by Marshall Govindan, M.A. and Dr. Emilia Ripoll-Bunn, M.D.
Diabetes is a devastating medical condition affecting people of all ages, genders, and nationalities. Diabetics have an inability to bring glucose in from the blood to the cells. This abnormality is due to either a decrease in the production of insulin by the pancreas or an insensitivity of the cells to respond to the insulin present. In either case, the end result is that there is a low level of glucose in the cells and an excess of glucose in the blood stream. It is believed that high glucose levels in the blood lead to vascular damage, resulting in decreased bllod flow to all areas of the body. It is this process of diminished bllod flow which is responsible for conditions such as diabetic retinopathy (which can cause blindness), neuropathy, kidney failure, urinary difficulties and loss of limbs.
There are two forms of diabetes. Type 1, known as insulin dependent or juvenile diabetes, where almost no insulin is produced, manifests especially in young persons. However, it can also affect the adult under 40 years of age, and occasionally older persons. Very widespread, type 2 diabetes (non-insulin dependent) there is only reduced production, normally attributed to some degenerative process. It manifests especially in persons older forty who are overweight.
Clinical research in the west has focused exclusively on diabetes as a physical disorder, and hence the treatments that have been researched have involved stimulating the pancreas through drugs, or by controlling the glucose levels by dietary restrictions, artificial insulin, and more recently, by physical exercise. The results of the research on the beneficial effects of exercise will be first surveyed.
Clinical research in India, by contrast, has recognized that diabetes is a psychosomatic disorder, in which the causative factors are sedentary habits, physical, emotional and mental stress and strain. It has studied the beneficial effects of the practice of yoga, which is much more than a physical exercise. Yoga addresses the whole person, considering not only their physical needs, but emotional, mental, intellectual and spiritual needs as well, through gentle movements, relaxation, breathing, lifestyle attitudes and meditation. The results of this research will be surveyed in the second part of this paper.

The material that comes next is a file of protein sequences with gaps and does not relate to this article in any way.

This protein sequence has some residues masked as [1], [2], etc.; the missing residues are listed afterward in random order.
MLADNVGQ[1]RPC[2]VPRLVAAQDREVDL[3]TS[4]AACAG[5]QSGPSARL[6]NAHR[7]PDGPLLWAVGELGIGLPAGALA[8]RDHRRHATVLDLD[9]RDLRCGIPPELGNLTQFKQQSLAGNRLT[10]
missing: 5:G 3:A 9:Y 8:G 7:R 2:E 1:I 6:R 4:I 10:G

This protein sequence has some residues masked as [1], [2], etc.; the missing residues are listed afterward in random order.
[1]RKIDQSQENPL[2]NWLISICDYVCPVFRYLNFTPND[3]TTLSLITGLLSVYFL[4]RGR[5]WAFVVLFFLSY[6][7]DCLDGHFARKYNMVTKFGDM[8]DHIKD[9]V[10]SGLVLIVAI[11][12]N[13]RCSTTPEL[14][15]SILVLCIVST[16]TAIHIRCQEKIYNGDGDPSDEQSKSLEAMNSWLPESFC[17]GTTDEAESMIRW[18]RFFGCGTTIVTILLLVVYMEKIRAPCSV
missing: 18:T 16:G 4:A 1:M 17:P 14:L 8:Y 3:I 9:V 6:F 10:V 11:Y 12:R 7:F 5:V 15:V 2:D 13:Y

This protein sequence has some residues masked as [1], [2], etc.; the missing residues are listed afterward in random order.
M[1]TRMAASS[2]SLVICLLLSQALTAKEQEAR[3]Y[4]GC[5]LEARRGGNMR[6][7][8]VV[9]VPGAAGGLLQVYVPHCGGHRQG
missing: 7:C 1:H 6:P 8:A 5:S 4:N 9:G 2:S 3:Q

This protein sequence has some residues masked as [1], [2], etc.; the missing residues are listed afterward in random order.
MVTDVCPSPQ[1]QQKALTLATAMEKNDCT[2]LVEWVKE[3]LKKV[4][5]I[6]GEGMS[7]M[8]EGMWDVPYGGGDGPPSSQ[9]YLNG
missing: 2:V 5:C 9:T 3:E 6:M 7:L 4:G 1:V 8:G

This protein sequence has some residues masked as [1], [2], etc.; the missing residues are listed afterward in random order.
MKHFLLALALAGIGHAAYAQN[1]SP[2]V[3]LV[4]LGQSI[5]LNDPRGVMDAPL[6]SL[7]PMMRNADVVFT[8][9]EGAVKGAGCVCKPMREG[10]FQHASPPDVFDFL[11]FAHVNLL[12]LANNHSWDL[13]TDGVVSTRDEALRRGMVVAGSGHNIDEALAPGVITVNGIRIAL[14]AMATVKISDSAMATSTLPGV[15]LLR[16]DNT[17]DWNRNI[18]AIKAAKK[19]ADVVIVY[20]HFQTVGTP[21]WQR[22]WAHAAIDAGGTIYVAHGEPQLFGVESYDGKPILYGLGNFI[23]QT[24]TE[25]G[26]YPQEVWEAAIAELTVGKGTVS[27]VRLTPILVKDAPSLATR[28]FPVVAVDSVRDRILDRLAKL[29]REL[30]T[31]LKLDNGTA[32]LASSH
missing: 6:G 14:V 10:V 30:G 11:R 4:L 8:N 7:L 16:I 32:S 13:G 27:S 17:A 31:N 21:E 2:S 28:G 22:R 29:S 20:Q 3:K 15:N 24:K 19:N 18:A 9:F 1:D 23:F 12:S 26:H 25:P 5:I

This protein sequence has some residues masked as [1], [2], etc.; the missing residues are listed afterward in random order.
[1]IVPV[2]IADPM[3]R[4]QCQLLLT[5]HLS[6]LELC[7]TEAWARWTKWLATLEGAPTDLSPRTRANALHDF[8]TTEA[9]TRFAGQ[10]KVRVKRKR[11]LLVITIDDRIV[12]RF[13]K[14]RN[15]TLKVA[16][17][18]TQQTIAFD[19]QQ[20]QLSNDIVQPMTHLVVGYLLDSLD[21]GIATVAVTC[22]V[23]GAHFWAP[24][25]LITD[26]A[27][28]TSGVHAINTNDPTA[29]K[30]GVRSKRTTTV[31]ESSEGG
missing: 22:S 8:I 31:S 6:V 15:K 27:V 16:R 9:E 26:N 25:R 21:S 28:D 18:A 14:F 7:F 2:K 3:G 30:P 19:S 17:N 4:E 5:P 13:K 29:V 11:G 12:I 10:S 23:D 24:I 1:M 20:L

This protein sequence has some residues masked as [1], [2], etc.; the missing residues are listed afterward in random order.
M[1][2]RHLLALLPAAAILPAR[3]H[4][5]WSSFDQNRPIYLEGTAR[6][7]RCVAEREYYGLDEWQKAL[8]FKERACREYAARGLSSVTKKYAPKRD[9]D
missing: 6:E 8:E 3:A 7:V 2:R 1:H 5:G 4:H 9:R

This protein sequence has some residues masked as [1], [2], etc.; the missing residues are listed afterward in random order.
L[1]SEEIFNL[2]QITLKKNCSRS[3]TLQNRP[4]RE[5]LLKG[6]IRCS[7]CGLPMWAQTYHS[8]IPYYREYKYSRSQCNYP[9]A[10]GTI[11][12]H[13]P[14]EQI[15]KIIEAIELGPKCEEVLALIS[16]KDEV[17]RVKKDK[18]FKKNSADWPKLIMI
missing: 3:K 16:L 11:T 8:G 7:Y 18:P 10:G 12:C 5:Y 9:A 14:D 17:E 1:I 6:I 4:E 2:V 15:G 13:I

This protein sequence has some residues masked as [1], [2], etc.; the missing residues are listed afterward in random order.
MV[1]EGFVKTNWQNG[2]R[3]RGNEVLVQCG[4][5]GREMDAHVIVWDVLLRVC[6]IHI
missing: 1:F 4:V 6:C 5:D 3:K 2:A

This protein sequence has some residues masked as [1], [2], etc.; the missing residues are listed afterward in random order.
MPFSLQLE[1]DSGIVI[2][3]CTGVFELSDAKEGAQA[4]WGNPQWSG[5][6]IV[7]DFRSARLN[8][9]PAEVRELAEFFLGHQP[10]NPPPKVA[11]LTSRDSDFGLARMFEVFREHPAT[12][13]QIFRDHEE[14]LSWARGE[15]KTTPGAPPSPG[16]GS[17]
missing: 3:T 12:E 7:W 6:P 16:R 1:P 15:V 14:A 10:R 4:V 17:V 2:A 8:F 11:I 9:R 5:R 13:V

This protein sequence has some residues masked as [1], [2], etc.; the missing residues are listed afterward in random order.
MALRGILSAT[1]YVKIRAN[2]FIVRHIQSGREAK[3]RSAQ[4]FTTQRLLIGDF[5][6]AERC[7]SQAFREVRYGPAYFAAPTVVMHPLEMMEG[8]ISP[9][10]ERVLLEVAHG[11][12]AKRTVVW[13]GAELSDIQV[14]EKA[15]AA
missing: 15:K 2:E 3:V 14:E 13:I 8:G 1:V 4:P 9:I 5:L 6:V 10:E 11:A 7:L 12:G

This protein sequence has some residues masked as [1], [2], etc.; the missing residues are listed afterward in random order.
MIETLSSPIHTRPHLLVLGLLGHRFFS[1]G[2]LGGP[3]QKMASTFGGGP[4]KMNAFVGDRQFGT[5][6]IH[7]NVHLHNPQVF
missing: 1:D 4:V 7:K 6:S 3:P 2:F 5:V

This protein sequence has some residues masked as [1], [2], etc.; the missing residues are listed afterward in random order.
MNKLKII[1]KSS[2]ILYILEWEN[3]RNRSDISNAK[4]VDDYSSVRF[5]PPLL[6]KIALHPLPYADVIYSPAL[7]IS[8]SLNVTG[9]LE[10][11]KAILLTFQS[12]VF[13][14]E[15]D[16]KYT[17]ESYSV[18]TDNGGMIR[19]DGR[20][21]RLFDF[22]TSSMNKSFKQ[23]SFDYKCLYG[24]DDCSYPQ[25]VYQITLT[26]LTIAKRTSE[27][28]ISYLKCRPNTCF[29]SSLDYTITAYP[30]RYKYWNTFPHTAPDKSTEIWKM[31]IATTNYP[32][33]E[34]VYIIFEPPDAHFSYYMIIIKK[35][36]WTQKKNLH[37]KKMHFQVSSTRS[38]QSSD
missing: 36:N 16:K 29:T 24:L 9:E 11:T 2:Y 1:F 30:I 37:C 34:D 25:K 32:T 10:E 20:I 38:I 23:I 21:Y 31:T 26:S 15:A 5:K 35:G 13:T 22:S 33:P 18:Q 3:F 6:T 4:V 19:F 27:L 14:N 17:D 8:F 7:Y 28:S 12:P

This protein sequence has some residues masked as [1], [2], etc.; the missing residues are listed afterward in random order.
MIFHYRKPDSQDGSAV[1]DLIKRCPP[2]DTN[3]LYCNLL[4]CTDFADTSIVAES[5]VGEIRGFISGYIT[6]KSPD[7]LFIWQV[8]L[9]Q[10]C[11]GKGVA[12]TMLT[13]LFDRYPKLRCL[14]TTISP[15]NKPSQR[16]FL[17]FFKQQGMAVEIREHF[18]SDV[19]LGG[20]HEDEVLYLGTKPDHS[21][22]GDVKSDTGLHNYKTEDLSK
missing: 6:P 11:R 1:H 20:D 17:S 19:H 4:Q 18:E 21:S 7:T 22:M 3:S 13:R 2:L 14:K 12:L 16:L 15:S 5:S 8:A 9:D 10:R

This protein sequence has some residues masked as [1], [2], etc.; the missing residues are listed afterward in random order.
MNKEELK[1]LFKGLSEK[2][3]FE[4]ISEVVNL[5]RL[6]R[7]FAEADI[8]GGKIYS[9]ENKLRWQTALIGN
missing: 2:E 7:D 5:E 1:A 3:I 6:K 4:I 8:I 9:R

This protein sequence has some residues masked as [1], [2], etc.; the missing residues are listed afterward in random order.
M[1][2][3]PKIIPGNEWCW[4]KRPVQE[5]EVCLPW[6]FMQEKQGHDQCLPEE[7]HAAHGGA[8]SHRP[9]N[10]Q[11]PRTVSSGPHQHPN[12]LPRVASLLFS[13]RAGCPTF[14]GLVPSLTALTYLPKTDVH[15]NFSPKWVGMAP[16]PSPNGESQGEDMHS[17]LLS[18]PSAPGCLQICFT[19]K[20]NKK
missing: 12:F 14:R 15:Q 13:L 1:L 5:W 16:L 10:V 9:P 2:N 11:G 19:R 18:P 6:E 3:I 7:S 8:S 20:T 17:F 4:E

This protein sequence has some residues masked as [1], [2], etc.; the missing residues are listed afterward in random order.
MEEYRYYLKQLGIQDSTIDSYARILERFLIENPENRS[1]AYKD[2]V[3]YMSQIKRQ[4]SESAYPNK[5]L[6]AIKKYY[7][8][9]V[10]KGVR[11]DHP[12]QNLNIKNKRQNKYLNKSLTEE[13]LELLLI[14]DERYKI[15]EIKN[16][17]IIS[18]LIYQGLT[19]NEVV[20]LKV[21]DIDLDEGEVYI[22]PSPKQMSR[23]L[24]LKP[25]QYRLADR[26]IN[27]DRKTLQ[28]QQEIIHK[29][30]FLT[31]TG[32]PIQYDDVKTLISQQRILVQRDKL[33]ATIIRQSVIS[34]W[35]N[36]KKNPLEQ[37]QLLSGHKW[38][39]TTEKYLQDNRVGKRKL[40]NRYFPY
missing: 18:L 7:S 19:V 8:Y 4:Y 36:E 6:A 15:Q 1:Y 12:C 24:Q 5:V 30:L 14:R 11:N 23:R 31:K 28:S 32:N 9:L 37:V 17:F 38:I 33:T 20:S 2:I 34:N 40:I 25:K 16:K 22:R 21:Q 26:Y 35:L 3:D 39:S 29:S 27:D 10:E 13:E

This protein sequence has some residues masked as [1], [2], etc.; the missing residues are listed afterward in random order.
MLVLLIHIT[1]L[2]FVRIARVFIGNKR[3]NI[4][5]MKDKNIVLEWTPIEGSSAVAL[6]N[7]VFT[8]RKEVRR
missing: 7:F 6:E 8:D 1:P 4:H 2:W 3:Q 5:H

Insulin-dependent (Type 1)
Type 1 diabetes occurs when the pancreas is incapable of secreting sufficient insulin to eliminate the excess of glucose in the blood. Insulin helps to control glycimia, the rate of glucose in the blood, and transforms the excess of glucose (provided by one’s food) into fat. Type 1 is more difficult to control than Type 2.
Clinical observations have demonstrated that vigorous physical activity helps diabetic children to better control their level of glucose. (1) Shepard (2) emphasized that in certain studies where the diabetic children were subject to training program, some saw their need for insulin significantly reduced, and others were able to finish diabetic treatment. It is known also that extreme sedentary living, for example, when one is confined to bed, bring a deterioration in the control of glucose. Because of these observations, it was thought that exercise could constitute an important element in a program to control Type 1 diabetes. However, the several serious studies done in the West have not shown conclusive results. When the quantity of insulin produced is too low, it seems that exercise does not provoke in the muscles, sufficient utilisation of glucose to effectively lower glycemia. It is thought that the weak utilisation of glucose by the muscles could be due to, among other things, the presence of fatty acids in large volume, as a energy sublayer.
If the control of Type 1 diabetes seemed to be little improved by physical exercise, several authors have mentioned that it could still be helpful for diabetics in reducing the risk factors associated with coronary heart disease. Campaigne (3) found a significant reduction in low density lipo-proteins (LDL) among a group of adoloscents who had Type 1 diabetes and were enrolled in a physical training program. The effects of body weight, diet and medication was controlled in the study. A retrospective study of 67 adults with Type 1 diabetes by Laporte (4) revealed that those diabetics who practiced team sports in high school and college had a lower incidence of mortality and a lower incidence of cardio-vascular disease than their sedentary colleagues. Also, it was observed that diabetics who participated in sports showed no higher levels of retinopathy as had been feared.